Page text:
If the car has reached a certain capacity (e.g., 80% of full capacity) at the lower lobby, the car will not stop at the upper lobby to pick-up more passengers unless it has a coincident car call at the upper lobby, steps 155, 160. If NO in step 155 or YES in step 160, the car will stop at the upper lobby, step 165, display or otherwise indicate its sector assignment and then open its doors, step 170. The car will remain at the upper lobby until a contracted time period has expired (upper lobby dispatching time-out?--step 175), or its capacity has exceed another predefined threshold, (for example, 50% of full capacity--step 180), or an upper lobby demand time-out is exceeded, step 185. In this case, demand is a car call registered from the car. Upper lobby demand time-out is defined as, e.g., the car remained at the upper lobby beyond a pre-defined time period. At a minimum, the car remains at the upper lobby for, for example, five seconds prior to serving a landing in its assigned sector. If any of the steps 175, 180, 185 is YES, nudge doors if needed, step 190.
If a car assigns itself to a sector while at the lower lobby and does not receive any demand (car call) after a specified time-out (step 145), the car will travel to the upper lobby in an attempt to serve demand within its assigned sector. If the car does not have any demand at the upper lobby after a specified time-out (step 185), the car will be de-assigned from its sector and return to the lower lobby to serve a new sector steps 120, 125.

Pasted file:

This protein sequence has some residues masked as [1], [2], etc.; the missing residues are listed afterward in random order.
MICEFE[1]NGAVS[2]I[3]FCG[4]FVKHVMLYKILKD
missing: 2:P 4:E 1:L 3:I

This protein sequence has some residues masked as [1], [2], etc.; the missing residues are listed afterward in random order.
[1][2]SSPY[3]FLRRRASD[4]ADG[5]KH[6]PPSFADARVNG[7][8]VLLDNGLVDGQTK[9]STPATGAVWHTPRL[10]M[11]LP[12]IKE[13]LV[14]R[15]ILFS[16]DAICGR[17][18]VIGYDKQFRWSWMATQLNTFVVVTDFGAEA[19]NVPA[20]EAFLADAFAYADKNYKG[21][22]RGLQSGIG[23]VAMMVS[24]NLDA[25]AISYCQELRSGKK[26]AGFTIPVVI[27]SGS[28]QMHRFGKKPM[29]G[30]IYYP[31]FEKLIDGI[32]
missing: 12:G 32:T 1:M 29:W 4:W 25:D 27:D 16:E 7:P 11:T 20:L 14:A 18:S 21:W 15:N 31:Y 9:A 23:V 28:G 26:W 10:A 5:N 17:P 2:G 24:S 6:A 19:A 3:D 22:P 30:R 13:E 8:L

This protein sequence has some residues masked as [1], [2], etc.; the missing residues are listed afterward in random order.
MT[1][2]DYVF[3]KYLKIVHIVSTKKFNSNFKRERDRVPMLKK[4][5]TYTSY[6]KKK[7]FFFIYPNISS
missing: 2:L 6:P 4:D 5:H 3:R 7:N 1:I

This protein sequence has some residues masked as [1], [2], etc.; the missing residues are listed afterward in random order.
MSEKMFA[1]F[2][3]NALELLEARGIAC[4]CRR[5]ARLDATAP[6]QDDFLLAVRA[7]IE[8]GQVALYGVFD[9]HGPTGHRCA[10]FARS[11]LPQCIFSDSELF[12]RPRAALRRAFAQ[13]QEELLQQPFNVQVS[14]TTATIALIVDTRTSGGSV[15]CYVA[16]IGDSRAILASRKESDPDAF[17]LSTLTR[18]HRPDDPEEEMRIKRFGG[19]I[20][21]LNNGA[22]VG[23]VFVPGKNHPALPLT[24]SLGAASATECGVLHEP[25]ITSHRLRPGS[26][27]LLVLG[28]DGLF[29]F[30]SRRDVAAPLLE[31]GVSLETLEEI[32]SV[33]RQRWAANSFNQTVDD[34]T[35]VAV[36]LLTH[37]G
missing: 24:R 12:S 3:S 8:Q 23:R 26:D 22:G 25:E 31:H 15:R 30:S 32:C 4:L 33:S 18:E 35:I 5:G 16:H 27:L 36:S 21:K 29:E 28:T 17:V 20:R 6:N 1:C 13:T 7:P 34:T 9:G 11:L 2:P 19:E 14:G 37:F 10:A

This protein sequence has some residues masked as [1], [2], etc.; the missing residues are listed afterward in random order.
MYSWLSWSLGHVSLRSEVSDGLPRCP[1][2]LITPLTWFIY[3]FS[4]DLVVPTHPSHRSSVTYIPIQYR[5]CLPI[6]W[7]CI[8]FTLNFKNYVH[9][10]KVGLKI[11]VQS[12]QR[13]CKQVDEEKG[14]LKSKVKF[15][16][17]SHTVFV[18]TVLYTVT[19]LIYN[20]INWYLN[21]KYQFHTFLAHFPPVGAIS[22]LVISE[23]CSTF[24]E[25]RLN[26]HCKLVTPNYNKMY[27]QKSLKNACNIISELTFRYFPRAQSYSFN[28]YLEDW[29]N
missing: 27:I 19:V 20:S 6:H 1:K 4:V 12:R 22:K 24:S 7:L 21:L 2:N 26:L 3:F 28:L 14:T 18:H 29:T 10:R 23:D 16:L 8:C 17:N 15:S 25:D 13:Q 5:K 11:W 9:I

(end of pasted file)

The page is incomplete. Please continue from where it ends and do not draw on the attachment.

It should be understood that in step 130, for example, a sector assignment need not be visually displayed, but can be indicated in any suitable manner to a passenger such as by audio or other means. See, for example, U.S. patent application Ser. No. 08/222,135, filed Apr. 1, 1994, by Bok S. Ng, assigned to Otis Elevator Company, which is hereby incorporated in its entirety by reference. The U.S. application '135 discloses an audio direction and information system for elevator passengers. A speaker system is provided adjacent to a gate of each of a plurality of elevator cars in each floor of a building. The speaker systems announce messages such as the car number of the next car in either direction, an estimated time of arrival of the car, that the car is full, an approximate delay for service by a next car to come, a car number and floor numbers being served by each loading elevator during up-peak with channeling. Speaker systems are put on the doors of each stairwell on every floor, thereby to direct passengers toward the stairs in case of an emergency. The system not only provides information and identification, but also provides audible directional cues to assist the passengers in locating the service which they are to seek.
Alternative dual lobby routines which embody principles of the present invention are shown, for example, in the steps of FIGS. 5A-5B herein and, for example, in the steps of FIGS. 6A-6D herein.
While there has been shown and described what is at present considered preferred embodiments of the present invention, it will be apparent to those skilled in the art that various changes and modifications may be made therein without departing from the spirit and scope of the present invention which shall be limited only by the appended claims.